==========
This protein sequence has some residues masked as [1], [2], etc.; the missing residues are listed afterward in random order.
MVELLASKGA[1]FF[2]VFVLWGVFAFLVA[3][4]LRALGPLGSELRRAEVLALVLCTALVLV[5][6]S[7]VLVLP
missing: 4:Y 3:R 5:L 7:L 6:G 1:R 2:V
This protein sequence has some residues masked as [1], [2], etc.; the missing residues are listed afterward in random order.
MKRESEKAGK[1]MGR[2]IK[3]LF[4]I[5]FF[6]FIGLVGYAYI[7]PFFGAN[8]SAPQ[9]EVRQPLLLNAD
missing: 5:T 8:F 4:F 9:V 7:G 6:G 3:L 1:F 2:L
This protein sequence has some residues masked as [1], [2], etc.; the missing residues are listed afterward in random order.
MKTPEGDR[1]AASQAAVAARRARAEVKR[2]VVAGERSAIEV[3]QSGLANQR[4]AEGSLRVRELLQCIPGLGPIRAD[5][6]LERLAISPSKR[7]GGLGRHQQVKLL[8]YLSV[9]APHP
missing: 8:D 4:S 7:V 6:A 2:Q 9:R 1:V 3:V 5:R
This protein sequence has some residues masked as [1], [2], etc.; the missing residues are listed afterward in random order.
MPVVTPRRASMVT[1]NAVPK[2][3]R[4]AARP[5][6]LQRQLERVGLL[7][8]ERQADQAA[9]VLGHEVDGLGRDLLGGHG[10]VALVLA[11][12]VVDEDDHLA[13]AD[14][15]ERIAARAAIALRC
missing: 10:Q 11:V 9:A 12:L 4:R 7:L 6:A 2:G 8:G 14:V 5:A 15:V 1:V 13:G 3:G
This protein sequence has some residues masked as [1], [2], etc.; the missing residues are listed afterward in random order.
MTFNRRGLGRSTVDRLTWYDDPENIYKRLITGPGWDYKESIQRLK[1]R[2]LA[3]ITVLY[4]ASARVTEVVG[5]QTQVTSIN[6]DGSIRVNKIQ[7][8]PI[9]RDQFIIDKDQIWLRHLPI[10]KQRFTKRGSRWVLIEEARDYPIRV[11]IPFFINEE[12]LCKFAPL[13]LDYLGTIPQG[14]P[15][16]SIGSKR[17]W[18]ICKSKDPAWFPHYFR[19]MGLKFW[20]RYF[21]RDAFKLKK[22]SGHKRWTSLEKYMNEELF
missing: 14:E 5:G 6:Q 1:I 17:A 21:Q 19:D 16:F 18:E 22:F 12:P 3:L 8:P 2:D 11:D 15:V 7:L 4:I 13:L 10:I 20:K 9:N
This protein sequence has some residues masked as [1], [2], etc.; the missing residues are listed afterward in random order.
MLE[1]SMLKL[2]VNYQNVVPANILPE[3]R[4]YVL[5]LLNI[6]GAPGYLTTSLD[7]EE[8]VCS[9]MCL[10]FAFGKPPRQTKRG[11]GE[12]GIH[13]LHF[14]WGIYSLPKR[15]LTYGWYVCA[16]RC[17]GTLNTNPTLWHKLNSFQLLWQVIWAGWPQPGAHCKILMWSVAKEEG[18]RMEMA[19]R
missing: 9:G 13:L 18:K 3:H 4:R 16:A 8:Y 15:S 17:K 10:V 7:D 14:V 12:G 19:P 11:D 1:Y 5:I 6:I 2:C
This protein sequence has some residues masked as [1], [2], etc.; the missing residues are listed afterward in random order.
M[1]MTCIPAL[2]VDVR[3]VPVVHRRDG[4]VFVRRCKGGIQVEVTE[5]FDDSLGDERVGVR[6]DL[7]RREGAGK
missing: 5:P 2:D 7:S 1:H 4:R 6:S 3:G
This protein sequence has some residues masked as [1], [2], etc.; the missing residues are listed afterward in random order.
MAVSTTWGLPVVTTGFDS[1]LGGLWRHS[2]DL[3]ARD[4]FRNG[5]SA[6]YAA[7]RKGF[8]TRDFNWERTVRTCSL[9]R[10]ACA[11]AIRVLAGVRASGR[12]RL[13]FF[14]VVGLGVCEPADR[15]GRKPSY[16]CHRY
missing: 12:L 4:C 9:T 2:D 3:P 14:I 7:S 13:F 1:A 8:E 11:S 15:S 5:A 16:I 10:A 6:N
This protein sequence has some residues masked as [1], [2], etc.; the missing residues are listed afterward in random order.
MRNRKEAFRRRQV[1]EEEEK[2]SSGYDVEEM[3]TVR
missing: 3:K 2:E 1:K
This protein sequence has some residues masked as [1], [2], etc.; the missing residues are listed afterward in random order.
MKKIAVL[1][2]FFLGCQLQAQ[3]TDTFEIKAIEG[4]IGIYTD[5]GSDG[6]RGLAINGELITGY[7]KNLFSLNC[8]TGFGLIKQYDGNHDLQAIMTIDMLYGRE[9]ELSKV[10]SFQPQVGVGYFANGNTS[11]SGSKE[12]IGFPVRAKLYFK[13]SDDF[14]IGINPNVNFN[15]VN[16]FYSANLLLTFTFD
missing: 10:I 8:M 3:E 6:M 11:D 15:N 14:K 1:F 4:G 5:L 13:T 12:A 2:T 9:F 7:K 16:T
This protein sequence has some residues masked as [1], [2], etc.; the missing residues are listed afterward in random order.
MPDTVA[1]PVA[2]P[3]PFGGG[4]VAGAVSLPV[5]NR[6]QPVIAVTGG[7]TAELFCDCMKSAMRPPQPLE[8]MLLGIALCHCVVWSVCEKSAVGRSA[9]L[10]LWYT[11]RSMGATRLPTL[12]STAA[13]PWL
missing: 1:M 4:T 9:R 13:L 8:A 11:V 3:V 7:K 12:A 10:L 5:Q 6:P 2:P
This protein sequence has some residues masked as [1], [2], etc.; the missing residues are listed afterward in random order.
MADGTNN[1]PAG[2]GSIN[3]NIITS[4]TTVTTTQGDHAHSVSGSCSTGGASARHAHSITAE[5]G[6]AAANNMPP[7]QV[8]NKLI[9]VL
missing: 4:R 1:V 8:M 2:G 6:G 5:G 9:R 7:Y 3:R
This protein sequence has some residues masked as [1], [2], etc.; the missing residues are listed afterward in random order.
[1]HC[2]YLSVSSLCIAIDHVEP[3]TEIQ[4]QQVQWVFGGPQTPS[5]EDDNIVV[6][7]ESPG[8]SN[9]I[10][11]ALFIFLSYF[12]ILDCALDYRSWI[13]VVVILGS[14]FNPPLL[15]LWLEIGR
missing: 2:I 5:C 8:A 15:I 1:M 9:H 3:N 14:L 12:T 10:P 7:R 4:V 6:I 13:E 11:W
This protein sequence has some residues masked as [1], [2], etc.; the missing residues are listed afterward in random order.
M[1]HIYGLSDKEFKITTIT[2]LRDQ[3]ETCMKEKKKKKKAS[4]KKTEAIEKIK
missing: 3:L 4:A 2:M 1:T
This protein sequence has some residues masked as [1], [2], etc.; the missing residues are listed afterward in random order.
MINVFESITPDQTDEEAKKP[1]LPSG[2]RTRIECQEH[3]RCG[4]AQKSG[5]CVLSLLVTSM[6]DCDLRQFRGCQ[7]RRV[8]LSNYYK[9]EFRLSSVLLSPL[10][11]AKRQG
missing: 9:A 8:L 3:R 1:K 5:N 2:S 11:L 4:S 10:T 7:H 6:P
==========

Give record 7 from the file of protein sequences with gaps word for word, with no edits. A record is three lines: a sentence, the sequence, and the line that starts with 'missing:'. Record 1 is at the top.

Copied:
This protein sequence has some residues masked as [1], [2], etc.; the missing residues are listed afterward in random order.
M[1]MTCIPAL[2]VDVR[3]VPVVHRRDG[4]VFVRRCKGGIQVEVTE[5]FDDSLGDERVGVR[6]DL[7]RREGAGK
missing: 5:P 2:D 7:S 1:H 4:R 6:S 3:G